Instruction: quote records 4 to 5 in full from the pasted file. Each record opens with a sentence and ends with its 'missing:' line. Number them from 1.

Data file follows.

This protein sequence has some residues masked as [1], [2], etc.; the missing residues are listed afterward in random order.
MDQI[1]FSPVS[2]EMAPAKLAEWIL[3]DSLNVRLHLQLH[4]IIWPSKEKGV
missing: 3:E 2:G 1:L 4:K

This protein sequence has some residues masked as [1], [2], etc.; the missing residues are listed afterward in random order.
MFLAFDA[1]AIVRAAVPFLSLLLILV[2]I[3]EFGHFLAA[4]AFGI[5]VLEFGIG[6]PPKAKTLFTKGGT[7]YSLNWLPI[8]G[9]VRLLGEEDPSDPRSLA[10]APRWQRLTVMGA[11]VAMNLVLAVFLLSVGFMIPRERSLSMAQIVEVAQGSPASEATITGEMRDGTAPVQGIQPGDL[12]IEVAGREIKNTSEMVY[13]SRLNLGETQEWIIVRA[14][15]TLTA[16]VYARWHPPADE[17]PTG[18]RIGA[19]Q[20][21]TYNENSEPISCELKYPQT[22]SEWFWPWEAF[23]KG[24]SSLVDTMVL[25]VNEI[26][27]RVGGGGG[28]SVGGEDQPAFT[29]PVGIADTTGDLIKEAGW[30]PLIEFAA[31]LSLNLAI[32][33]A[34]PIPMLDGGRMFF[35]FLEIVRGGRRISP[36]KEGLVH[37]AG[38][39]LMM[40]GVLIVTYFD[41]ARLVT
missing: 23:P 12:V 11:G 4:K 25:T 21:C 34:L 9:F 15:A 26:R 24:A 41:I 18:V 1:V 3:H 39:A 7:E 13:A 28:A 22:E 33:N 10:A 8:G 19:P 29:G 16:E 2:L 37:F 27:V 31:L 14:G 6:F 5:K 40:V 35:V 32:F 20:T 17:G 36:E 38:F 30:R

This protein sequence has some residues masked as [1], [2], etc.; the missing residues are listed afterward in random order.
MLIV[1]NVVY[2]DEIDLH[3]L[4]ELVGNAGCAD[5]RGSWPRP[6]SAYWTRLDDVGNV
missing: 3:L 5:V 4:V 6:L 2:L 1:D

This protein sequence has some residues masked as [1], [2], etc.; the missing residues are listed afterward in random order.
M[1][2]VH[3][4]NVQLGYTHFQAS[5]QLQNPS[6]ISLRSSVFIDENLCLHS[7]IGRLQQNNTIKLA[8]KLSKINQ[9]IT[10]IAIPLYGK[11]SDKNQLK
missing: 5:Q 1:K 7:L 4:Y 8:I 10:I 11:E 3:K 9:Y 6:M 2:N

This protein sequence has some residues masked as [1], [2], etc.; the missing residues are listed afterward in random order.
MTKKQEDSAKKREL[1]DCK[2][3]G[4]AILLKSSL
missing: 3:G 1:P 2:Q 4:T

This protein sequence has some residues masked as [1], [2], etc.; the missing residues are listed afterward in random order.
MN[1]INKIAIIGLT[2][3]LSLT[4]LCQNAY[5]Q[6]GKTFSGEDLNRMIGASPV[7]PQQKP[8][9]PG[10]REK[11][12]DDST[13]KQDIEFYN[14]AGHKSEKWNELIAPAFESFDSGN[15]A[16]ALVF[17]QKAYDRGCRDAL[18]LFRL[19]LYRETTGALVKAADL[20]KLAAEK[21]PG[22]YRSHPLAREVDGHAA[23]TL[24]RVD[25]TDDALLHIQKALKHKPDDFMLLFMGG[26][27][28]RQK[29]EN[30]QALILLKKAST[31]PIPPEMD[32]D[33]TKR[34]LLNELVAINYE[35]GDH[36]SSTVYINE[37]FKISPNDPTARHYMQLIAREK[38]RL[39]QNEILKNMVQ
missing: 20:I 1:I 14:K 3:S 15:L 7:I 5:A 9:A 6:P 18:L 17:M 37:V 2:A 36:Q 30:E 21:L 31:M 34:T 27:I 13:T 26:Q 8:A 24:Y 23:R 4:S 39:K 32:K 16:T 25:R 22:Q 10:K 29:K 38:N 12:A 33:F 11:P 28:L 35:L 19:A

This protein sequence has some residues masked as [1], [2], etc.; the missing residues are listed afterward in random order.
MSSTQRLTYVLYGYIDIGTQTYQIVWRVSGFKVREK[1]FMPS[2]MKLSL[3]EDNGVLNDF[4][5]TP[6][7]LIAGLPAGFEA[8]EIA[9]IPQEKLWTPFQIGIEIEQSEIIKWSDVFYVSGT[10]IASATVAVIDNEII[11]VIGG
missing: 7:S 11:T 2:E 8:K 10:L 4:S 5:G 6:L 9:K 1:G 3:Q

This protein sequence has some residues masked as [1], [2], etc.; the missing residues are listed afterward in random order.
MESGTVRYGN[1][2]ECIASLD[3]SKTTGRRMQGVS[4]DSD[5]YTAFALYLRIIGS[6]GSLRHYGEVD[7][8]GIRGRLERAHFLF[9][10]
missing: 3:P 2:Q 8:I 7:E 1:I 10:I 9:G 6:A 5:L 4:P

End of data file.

This protein sequence has some residues masked as [1], [2], etc.; the missing residues are listed afterward in random order.
M[1][2]VH[3][4]NVQLGYTHFQAS[5]QLQNPS[6]ISLRSSVFIDENLCLHS[7]IGRLQQNNTIKLA[8]KLSKINQ[9]IT[10]IAIPLYGK[11]SDKNQLK
missing: 5:Q 1:K 7:L 4:Y 8:I 10:I 11:E 3:K 9:Y 6:M 2:N

This protein sequence has some residues masked as [1], [2], etc.; the missing residues are listed afterward in random order.
MTKKQEDSAKKREL[1]DCK[2][3]G[4]AILLKSSL
missing: 3:G 1:P 2:Q 4:T